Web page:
Faversham Hundred Records
Faversham Hundred Records - Volume 2 (ISBN 978-0-9530998-0-1)

HEARTH TAX RETURNS FOR FAVERSHAM HUNDRED 1662-1674: With supporting documents.

by Patricia Hyde and Duncan Harrington.

The book 170mm x 250mm in size, is sewn and hardbacked and consists of six preliminary pages, plus 173 pages of text and indexes, including two illustrations. (ISBN 978-0-9530998-0-1). This was originally offered as a numbered limited edition by subscription and the subscribers names appear in the book. Approximately 100 copies only remain from this printing.
This publication offers for the very first time a transcript and name and place indexes of all the original documents that can be consulted concerning the Hearth Tax in the Hundred of Faversham. The parishes covered by this study include Badlesmere, Buckland, Davington, Eastling, Faversham, Goodnestone next Faversham, Harty, Leaveland, Luddenham, Newnham, Norton, Oare, Ospringe, Preston next Faversham, Sheldwich, Stalisfield, Stone next Faversham, and Throwley.
The Act of 14 Charles II, c. 10 (1662) required the first collection to be made at Michaelmas (29th September) 1662 from lists that had been prepared in the previous months by the borsholders and petty constables of every householder, not exempted from parish rates, indicating the number of hearths in his house. These original lists have sometimes survived and can be found not only in the E179 series but also within the official and unofficial papers at the county record offices. These lists having been returned to the clerk of the peace, an engrossed roll was compiled, a duplicate being sent to the Exchequer. Only the 1664 duplicate survives in the Kent Quarter Sessions records. From 1663, the assessors were required to list the names and hearths of all the non-liable as well as the liable, and from 1664 everyone with more than two hearths was made liable even if he or she was otherwise entitled to exemption. Considerable care has been taken accurately to transcribe all the surviving returns from the Public Record Office, Ruskin Avenue, Kew which we trust will be of great assistance to both national and local historians. In one year, 1664, it has also been possible to correlate this with the records surviving in the Kent Quarter Sessions records.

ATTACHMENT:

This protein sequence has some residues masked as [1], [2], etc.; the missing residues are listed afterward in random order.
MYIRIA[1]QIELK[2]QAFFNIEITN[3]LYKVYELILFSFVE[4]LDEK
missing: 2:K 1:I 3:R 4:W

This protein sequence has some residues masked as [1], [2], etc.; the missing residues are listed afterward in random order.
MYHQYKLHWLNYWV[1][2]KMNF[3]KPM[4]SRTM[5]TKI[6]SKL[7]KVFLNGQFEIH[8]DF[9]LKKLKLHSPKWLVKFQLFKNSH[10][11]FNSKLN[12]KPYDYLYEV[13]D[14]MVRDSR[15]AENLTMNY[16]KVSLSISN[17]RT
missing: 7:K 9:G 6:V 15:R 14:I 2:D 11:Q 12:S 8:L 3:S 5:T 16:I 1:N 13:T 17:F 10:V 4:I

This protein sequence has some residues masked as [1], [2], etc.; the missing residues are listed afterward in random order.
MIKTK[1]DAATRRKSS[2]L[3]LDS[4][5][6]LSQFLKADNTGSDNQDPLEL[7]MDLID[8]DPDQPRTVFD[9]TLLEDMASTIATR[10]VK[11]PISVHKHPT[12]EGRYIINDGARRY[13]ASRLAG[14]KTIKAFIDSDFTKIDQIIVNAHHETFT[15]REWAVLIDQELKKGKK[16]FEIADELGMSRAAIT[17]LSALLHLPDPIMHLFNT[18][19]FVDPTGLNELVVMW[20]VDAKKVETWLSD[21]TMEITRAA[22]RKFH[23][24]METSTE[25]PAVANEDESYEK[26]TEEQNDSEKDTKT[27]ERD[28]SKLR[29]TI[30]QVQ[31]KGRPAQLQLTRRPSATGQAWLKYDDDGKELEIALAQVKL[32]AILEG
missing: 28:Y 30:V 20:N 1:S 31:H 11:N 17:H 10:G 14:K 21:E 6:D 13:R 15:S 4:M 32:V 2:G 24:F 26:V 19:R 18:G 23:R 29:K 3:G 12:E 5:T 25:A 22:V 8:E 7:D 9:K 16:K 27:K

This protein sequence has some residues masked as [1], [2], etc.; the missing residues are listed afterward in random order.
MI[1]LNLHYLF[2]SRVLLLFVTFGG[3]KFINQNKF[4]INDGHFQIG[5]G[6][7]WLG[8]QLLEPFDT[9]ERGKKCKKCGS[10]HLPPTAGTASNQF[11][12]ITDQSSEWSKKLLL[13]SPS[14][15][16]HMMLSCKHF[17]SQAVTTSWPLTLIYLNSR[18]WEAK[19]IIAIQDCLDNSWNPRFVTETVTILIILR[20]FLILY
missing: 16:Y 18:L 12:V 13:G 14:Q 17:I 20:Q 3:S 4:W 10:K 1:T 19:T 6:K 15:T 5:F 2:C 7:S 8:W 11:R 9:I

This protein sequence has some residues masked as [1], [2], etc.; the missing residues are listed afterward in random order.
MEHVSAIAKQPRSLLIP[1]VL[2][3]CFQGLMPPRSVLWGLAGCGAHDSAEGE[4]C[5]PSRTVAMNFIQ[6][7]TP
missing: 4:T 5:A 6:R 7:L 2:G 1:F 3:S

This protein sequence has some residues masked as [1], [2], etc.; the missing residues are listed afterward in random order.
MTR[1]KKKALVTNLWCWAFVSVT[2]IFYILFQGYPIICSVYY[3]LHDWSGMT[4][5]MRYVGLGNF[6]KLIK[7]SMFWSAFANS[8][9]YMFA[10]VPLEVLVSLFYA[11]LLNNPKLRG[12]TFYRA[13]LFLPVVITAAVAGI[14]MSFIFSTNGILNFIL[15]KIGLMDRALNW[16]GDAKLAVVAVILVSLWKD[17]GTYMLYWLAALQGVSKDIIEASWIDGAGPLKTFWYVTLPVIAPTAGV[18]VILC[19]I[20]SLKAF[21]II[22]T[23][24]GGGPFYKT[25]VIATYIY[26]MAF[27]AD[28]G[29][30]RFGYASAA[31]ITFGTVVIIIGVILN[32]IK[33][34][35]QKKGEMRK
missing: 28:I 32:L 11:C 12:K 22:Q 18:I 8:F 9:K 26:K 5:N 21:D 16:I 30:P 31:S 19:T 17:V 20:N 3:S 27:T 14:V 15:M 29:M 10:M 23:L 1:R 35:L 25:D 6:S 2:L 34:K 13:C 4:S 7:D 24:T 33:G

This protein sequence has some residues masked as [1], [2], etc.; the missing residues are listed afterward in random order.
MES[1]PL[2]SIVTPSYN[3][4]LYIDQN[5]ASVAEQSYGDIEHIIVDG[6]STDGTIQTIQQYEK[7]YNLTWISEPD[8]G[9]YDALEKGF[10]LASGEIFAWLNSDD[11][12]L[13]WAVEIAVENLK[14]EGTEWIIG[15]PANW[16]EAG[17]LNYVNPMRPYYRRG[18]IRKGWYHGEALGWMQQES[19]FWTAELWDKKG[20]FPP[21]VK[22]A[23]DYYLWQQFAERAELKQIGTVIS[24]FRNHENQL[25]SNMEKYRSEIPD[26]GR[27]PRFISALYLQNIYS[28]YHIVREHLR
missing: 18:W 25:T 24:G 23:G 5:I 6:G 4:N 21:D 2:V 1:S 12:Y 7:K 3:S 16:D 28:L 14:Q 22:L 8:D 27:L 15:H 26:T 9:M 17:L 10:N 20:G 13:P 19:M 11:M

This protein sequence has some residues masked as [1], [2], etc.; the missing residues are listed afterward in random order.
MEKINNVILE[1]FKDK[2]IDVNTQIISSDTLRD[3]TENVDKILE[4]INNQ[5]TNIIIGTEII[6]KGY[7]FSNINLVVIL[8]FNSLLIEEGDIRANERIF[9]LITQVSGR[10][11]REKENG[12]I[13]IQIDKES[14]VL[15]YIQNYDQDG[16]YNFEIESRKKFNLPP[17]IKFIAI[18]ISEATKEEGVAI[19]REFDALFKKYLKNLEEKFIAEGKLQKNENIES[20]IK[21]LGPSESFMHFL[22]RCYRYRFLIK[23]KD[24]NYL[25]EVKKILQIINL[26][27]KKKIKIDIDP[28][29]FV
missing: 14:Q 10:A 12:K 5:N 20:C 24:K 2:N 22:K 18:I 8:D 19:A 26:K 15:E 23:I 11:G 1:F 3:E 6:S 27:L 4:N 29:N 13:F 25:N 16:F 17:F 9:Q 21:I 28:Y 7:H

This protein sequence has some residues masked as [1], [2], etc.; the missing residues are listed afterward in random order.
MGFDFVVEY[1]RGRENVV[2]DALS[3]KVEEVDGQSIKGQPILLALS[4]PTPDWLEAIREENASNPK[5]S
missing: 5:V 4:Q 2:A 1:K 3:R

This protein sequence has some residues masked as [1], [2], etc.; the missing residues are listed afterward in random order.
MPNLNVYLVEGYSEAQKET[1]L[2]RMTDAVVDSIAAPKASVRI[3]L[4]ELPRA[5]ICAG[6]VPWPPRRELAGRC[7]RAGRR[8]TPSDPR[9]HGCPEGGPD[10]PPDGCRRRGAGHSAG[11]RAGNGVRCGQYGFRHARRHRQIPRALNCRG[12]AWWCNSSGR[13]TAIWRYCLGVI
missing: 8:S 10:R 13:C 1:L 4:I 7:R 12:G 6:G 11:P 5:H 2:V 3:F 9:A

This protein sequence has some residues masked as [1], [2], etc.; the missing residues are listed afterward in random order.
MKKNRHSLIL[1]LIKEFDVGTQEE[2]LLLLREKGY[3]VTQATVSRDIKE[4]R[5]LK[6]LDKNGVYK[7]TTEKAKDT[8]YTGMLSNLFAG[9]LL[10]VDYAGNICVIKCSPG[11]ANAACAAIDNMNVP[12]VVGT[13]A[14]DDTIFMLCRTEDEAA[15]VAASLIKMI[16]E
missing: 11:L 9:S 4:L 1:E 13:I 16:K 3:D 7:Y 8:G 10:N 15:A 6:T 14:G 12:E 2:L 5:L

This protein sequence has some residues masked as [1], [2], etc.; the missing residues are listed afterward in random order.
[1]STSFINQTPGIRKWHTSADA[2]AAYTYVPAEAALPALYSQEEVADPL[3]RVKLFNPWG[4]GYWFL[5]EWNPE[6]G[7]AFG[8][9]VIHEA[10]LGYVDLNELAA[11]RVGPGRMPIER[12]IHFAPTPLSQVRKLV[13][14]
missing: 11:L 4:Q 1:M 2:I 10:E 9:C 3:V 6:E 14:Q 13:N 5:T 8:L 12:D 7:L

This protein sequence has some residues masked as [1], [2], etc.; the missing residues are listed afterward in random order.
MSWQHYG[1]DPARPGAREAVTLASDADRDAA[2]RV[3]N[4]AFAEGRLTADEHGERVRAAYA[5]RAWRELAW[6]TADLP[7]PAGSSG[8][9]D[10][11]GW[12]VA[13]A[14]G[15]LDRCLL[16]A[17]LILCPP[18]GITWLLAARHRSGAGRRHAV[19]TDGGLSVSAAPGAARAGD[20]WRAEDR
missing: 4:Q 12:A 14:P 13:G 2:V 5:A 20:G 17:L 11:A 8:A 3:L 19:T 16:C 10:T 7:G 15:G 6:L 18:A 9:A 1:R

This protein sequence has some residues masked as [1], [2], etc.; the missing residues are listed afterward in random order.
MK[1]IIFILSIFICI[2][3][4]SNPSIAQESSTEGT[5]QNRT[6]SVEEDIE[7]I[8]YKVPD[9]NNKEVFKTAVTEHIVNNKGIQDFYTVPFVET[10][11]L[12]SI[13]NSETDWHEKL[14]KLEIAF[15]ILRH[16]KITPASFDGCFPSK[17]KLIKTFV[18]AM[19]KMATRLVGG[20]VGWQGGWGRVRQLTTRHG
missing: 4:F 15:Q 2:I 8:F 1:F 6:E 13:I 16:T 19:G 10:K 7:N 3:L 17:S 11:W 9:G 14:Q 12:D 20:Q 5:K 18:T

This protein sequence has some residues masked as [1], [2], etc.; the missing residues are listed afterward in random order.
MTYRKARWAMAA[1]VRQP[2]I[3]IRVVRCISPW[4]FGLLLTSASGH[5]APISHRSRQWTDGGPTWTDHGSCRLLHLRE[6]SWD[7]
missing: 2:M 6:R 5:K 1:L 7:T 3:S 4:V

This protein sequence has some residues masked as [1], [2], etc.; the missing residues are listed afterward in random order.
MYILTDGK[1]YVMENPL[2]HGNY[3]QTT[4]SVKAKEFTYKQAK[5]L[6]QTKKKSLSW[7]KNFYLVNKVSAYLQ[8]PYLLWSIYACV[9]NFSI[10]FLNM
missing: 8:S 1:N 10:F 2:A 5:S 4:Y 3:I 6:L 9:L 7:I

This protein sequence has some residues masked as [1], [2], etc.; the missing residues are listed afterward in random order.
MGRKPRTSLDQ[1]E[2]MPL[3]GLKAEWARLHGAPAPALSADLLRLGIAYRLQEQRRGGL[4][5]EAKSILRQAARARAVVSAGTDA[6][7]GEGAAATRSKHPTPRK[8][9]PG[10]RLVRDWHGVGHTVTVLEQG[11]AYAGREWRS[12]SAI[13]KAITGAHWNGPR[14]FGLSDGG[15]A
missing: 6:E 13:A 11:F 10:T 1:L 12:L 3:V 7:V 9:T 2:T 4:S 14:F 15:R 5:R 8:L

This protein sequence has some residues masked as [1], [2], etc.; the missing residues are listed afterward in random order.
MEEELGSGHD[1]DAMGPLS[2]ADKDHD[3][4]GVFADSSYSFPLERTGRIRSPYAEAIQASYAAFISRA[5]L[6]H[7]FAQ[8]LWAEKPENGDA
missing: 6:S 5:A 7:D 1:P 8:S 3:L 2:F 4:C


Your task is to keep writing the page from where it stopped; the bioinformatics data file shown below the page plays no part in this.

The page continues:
The plague and the war with the Dutch made matters worse and the government was desperate for money, so, in March 1666, the tax was farmed out to three London merchants for seven years, which would be to us something like being privatised. This caused considerable confusion in the administration. The third appendix containing extracts from the particulars of accounts gives evidence of the impact of the plague and the Dutch War.
The section on 'Heating and Houses in Faversham Town', by Sarah Pearson brings an illuminating new approach to the subject. The information from the Hearth Tax is so tantalizing that the temptation is to use it as much as possible. Most researchers have found that, as David Foster says, the Ladyday returns for 1664 are the fullest available. The best use is for settlement studies when applied regionally, for instance, the spacing of market towns and their relationship to the surroundings. Work at the parish level is often more difficult.
There are eight appendices. The first deals with exemption certificates in the county, though unfortunately none have survived for Faversham Hundred. The second gives details of the people in arrears with paying the hearth tax. These are particularly useful in that no assessments have survived for 1673 and 1674 and there are additional names for the 1671 assessment. The third gives particulars of account for the Hearth Tax in Faversham. The fourth make a comparison of entries for Preston Street over the years, that being the street most fully covered in the surviving documents. The fifth is a rent roll for the manor of Faversham providing a list of landlords compared with the list of occupiers in the Hearth Tax. The sixth shows a statistical analysis of the entries of the two main assessments of 1664 and 1671 by C. A. F. Meekings. The seventh gives, for the first time, a start on a list of probate inventories for the parish of Faversham, taken from a variety of different sources. The final appendix looks at further documents connected with the occupiers of No. 25 Court Street Faversham.
Also available through us is Kent Hearth Tax Assessment Lady day 1664 published by the Kent Archaeological Society as Volume XXIX in the records series whivch covers the whole county.

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